Saturday, October 31, 2009

OSHA Levies Record $87 Million Fine Against Oil Giant BP

The Occupational Safety and Health Administration (“OSHA”) levied a record $87 million fine against oil giant BP. The fine stems from events that took place in 2005, in connection with an explosion at a Texas City, Texas oil refinery owned and operated by BP. At the time of the explosion(in 2005), 15 workers were killed and 170 other workers were injured. Ironcially, Texas City is also the site of a 1947 ammunition explosion that killed 581. The 1947 Texas City Disaster is acknowledged as the largest industrial disaster on American soil.

The fine comes on the heels of OSHA’s 6-month inspection of the Texas City facility that revealed hundreds of violations of a 2005 settlement agreement to repair hazards at the refinery. OSHA officials found and cited 270 violations totaling $56.7 million in penalties on BP’s part in failing to correct violations indentified and required to be correct as part of the 2005 settlement agreement with OSHA. Additionally, OSHA inspectors uncovered 439 new willful violations which totaled $30.7 million. The new fines stem from BP’s failure to repair pressure relief valves and safety devices at the refinery.

This is the largest fine that OSHA has levied in its entire history. BP has 15 days to agree to pay the fines and take corrective measures. Alternatively, BP has the option of contesting the fines through a hearing process. BP has indicated that it might appeal the decision.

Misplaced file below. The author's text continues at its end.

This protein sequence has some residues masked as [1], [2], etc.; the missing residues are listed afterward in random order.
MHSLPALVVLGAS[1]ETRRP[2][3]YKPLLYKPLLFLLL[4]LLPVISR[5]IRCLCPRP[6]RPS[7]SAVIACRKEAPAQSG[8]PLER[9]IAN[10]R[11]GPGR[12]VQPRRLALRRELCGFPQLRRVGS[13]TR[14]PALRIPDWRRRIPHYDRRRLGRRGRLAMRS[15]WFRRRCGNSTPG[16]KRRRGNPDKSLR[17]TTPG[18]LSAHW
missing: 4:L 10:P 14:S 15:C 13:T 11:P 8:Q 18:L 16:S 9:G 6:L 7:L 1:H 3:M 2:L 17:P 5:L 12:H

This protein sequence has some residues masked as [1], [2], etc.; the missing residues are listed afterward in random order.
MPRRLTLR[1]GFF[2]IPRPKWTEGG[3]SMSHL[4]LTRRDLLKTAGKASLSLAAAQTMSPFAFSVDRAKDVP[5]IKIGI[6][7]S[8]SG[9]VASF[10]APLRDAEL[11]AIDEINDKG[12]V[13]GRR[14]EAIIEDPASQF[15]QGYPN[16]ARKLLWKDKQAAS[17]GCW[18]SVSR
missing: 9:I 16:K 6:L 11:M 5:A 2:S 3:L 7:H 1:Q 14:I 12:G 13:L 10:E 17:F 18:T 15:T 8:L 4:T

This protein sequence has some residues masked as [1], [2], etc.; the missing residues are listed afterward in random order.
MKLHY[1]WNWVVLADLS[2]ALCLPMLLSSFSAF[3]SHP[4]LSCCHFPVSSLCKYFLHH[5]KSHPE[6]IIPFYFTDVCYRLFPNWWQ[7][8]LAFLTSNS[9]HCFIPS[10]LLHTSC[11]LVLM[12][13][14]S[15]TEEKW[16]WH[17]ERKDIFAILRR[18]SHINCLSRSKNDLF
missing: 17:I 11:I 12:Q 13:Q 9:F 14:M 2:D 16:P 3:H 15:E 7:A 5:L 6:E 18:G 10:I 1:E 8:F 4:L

1. Professor Grant:

    Has there been any civil lawsuits against BP on behalf of the victims 15 killed and 170 injured? Has BP paid out to the victim's families for its negligence?

  2. While I can't speak directly to a civil lawsuit, I know that Professor Cassell (S.J.Quinney College of Law) worked diligently to assert the rights of the victims and their families in the plea bargain process between BP and the federal government.

    Here is a starting point if you are interested:

  3. Indeed, as far as I'm aware, there have been civil lawsuits. I don't know the extent of any verdicts or settlements. Professor Douglas thank you for the link to Professor Cassell's work. This is really helpful. I apologize for responding a little late.

  4. Obviously BP is just buying itself some time with an appeal. If BP has failed to correct violations it was notified about in 2005, it certainly will not even begin to correct the former 270 violations in addition to the 439 new ones within the 15 day period.
    In fact, just as reacently as March, BP was cited yet again for violations in its Ohio refinery. This time, there are over 40 violations and fines are estimated around $3 million.

  5. It is reassuring that OSHA and the current administration is going after BP, and likely other oil companies, for violations. It is probably the same type of atmosphere, environment, and violations that led to the oil spill in the Gulf of Mexico in 2010. Large oil companies make billions of dollars each quarter, and their net income is simply mind boggling. 270 violations is not acceptable, and there is no reason why a company making billions of dollars a year for its shareholders can’t maintain adequate internal controls, both from a financial and operational perspective. The operational perspective may be most important, as the oil spill in the Gulf of Mexico demonstrates. The OSHA inspectors did their job, and as taxpayers we should hope and expect that they continue to hold large oil companies accountable for any deficient safety practices.